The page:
Everything You Wanted to Know About Vegetables on the HCG Diet

The HCG Diet Protocol is a very effective method for achieving rapid weight loss. A dieter can generally expect to lose 20-30 lbs in about a month if the diet is strictly adhered to (no cheating!) The plan calls for taking hcg and following a very specific diet of two meals per day. Each meal consists of a protein, vegetable, fruit and breadstick. In this article we’re going to discuss the vegetables on the HCG Diet.

There are thirteen allowed vegetables (sorry, no green beans and no broccoli!) and they are as follows:

  • Asparagus
  • Beet greens
  • Cabbage
  • Celery
  • Chard
  • Chicory
  • Cucumber
  • Fennel
  • Lettuce
  • Onion
  • Radishes
  • Spinach
  • Tomato

Additionally, you may not mix vegetables on the HCG Diet. For example, you may not have lettuce with a few tomatoes and cucumbers. Only one type of vegetable is allowed per meal.

The vegetable serving size is not generally restricted. Dieters can eat an unlimited amount of one vegetable with the protein (at mealtime); there should be no grazing throughout the day!  You may, however, want to limit tomatoes and onions, having 1 large or 2 small, since these are higher in carbs than the other selections.

 

Where to Get Your Vegetables

The vegetables may be fresh, frozen or canned but keep in mind the fact that you’re not eating very much food while on the diet, so you’ll want to get as many vitamins and minerals from them as possible. If you have access to veggies right out of a garden, meaning it’s only a couple of days between picking time and eating time, then fresh garden vegetables would be your first choice. However, if you have to rely on the produce department of your local supermarket, then frozen vegetables would be the most vitamin packed since these usually go directly from the field to the packing plant where they are flash frozen with most of the nutritional value intact. Canned vegetables would be your last choice.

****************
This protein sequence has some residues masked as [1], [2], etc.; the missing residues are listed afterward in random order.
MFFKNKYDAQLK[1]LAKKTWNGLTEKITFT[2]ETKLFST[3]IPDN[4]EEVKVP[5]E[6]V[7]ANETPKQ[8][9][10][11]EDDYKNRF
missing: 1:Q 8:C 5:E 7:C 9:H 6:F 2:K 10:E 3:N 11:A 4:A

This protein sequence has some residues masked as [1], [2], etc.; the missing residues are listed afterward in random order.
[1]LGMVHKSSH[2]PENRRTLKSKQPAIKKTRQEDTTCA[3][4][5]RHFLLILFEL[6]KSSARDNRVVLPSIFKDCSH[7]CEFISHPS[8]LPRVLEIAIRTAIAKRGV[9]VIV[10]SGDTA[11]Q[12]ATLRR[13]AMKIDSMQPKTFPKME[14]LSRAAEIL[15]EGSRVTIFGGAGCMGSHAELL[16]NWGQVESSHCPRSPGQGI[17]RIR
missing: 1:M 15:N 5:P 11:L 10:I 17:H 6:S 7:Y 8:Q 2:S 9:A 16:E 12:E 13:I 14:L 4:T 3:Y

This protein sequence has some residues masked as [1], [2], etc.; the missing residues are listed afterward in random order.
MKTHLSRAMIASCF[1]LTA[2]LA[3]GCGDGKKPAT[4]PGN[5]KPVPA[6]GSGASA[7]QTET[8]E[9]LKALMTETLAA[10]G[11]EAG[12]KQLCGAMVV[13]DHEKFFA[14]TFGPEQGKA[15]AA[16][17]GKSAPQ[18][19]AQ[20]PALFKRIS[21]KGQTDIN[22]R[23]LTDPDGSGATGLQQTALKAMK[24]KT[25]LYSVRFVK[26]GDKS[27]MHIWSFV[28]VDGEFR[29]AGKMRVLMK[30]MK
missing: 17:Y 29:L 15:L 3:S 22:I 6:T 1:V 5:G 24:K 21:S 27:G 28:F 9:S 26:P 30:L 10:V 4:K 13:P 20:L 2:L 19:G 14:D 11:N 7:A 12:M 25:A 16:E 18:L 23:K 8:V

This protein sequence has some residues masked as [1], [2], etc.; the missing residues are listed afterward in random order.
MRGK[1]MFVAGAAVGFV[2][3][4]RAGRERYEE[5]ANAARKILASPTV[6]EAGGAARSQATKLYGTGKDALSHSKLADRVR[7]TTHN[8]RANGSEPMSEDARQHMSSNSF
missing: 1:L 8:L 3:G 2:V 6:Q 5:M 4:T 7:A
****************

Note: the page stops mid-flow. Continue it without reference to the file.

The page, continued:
Preparing Your Vegetables

You may eat your vegetables raw or cooked. A word of caution though, if you are not used to eating raw vegetables, be aware that they may be a little bit of a shock to your digestive system. We occasionally get calls from new clients who ask if diarrhea is a side effect of hcg. We “never say never” but that stomach issue is usually the result of starting the diet and switching to raw vegetables like slaw (raw cabbage), cucumbers, radishes, etc. when the person, prior to starting the diet, was used to eating cooked vegetables. You may want to transition by eating “raw” at one meal and “cooked” at the other.

If you cook your vegetables, remember you must do so without using any oil, butter, or other forms of fat.  You may steam, bake, or sauté the veggies in protocol-compliant chicken broth in a non-stick pan.

 

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